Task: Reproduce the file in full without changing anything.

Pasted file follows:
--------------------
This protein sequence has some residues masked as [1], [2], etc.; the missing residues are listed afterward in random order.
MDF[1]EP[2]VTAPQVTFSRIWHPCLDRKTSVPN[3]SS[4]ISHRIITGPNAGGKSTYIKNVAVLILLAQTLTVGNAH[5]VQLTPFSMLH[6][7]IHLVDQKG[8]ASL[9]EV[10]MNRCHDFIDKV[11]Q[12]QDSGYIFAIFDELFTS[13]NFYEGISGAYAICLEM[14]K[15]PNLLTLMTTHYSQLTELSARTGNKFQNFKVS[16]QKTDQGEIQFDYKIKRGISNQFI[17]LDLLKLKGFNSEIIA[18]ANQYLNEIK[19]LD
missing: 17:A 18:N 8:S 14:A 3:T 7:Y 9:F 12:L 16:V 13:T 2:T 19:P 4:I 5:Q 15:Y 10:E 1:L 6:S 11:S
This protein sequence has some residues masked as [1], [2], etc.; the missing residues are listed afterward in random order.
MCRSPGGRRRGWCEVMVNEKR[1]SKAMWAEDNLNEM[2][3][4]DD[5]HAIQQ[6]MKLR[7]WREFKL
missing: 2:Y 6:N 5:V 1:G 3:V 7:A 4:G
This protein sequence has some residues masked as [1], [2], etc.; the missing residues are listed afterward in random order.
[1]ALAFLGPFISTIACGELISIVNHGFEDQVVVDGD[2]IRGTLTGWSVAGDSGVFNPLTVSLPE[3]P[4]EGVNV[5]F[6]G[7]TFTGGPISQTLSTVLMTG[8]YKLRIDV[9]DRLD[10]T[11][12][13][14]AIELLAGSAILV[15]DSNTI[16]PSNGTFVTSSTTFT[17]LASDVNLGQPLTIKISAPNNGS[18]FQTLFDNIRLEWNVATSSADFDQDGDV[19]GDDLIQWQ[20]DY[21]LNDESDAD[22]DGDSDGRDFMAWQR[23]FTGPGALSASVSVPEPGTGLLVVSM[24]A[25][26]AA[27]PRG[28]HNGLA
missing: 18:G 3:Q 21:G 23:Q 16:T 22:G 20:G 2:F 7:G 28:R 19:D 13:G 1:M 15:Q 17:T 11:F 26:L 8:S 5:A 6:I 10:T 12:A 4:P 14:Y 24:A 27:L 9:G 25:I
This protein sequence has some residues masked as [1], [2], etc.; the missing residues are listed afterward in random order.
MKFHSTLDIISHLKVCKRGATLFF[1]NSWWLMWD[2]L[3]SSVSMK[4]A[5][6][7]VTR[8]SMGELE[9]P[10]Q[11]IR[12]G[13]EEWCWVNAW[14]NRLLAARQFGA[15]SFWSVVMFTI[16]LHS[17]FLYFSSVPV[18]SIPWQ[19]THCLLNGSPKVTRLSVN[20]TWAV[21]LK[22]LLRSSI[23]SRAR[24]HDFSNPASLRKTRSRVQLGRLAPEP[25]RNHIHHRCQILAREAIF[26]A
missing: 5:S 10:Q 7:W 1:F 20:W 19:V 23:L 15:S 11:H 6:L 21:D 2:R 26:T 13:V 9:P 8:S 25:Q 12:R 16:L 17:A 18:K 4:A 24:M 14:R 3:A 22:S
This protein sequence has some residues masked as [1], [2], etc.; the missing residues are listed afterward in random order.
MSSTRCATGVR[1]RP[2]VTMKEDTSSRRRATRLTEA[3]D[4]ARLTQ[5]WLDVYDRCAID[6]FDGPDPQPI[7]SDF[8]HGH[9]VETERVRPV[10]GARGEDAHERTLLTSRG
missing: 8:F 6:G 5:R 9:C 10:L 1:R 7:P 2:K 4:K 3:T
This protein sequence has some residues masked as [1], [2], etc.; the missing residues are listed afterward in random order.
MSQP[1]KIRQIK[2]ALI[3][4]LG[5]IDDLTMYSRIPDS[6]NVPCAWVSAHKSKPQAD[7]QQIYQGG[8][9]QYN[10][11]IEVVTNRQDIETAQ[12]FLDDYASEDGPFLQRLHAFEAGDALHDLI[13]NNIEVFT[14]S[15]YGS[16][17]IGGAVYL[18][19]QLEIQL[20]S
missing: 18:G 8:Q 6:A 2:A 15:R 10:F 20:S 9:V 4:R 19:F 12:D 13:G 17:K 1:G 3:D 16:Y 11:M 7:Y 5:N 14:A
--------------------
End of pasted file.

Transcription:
This protein sequence has some residues masked as [1], [2], etc.; the missing residues are listed afterward in random order.
MDF[1]EP[2]VTAPQVTFSRIWHPCLDRKTSVPN[3]SS[4]ISHRIITGPNAGGKSTYIKNVAVLILLAQTLTVGNAH[5]VQLTPFSMLH[6][7]IHLVDQKG[8]ASL[9]EV[10]MNRCHDFIDKV[11]Q[12]QDSGYIFAIFDELFTS[13]NFYEGISGAYAICLEM[14]K[15]PNLLTLMTTHYSQLTELSARTGNKFQNFKVS[16]QKTDQGEIQFDYKIKRGISNQFI[17]LDLLKLKGFNSEIIA[18]ANQYLNEIK[19]LD
missing: 17:A 18:N 8:S 14:A 3:T 7:Y 9:F 12:L 16:V 13:T 2:T 19:P 4:I 5:Q 15:Y 10:E 1:L 6:S 11:S
This protein sequence has some residues masked as [1], [2], etc.; the missing residues are listed afterward in random order.
MCRSPGGRRRGWCEVMVNEKR[1]SKAMWAEDNLNEM[2][3][4]DD[5]HAIQQ[6]MKLR[7]WREFKL
missing: 2:Y 6:N 5:V 1:G 3:V 7:A 4:G
This protein sequence has some residues masked as [1], [2], etc.; the missing residues are listed afterward in random order.
[1]ALAFLGPFISTIACGELISIVNHGFEDQVVVDGD[2]IRGTLTGWSVAGDSGVFNPLTVSLPE[3]P[4]EGVNV[5]F[6]G[7]TFTGGPISQTLSTVLMTG[8]YKLRIDV[9]DRLD[10]T[11][12][13][14]AIELLAGSAILV[15]DSNTI[16]PSNGTFVTSSTTFT[17]LASDVNLGQPLTIKISAPNNGS[18]FQTLFDNIRLEWNVATSSADFDQDGDV[19]GDDLIQWQ[20]DY[21]LNDESDAD[22]DGDSDGRDFMAWQR[23]FTGPGALSASVSVPEPGTGLLVVSM[24]A[25][26]AA[27]PRG[28]HNGLA
missing: 18:G 3:Q 21:G 23:Q 16:T 22:G 20:G 2:F 7:G 28:R 19:D 13:G 1:M 15:Q 17:T 11:F 26:L 8:S 5:A 6:I 10:T 12:A 4:P 14:Y 24:A 27:L 9:G 25:I
This protein sequence has some residues masked as [1], [2], etc.; the missing residues are listed afterward in random order.
MKFHSTLDIISHLKVCKRGATLFF[1]NSWWLMWD[2]L[3]SSVSMK[4]A[5][6][7]VTR[8]SMGELE[9]P[10]Q[11]IR[12]G[13]EEWCWVNAW[14]NRLLAARQFGA[15]SFWSVVMFTI[16]LHS[17]FLYFSSVPV[18]SIPWQ[19]THCLLNGSPKVTRLSVN[20]TWAV[21]LK[22]LLRSSI[23]SRAR[24]HDFSNPASLRKTRSRVQLGRLAPEP[25]RNHIHHRCQILAREAIF[26]A
missing: 5:S 10:Q 7:W 1:F 20:W 19:V 23:L 15:S 11:H 6:L 21:D 2:R 26:T 13:V 9:P 8:S 25:Q 12:R 16:L 17:A 18:K 4:A 24:M 14:R 3:A 22:S
This protein sequence has some residues masked as [1], [2], etc.; the missing residues are listed afterward in random order.
MSSTRCATGVR[1]RP[2]VTMKEDTSSRRRATRLTEA[3]D[4]ARLTQ[5]WLDVYDRCAID[6]FDGPDPQPI[7]SDF[8]HGH[9]VETERVRPV[10]GARGEDAHERTLLTSRG
missing: 8:F 6:G 5:R 9:C 10:L 1:R 7:P 2:K 4:K 3:T
This protein sequence has some residues masked as [1], [2], etc.; the missing residues are listed afterward in random order.
MSQP[1]KIRQIK[2]ALI[3][4]LG[5]IDDLTMYSRIPDS[6]NVPCAWVSAHKSKPQAD[7]QQIYQGG[8][9]QYN[10][11]IEVVTNRQDIETAQ[12]FLDDYASEDGPFLQRLHAFEAGDALHDLI[13]NNIEVFT[14]S[15]YGS[16][17]IGGAVYL[18][19]QLEIQL[20]S
missing: 18:G 8:Q 6:A 2:A 15:R 10:F 20:S 9:V 4:R 19:F 12:D 13:G 17:K 1:G 3:D 16:Y 11:M 7:Y 5:N 14:A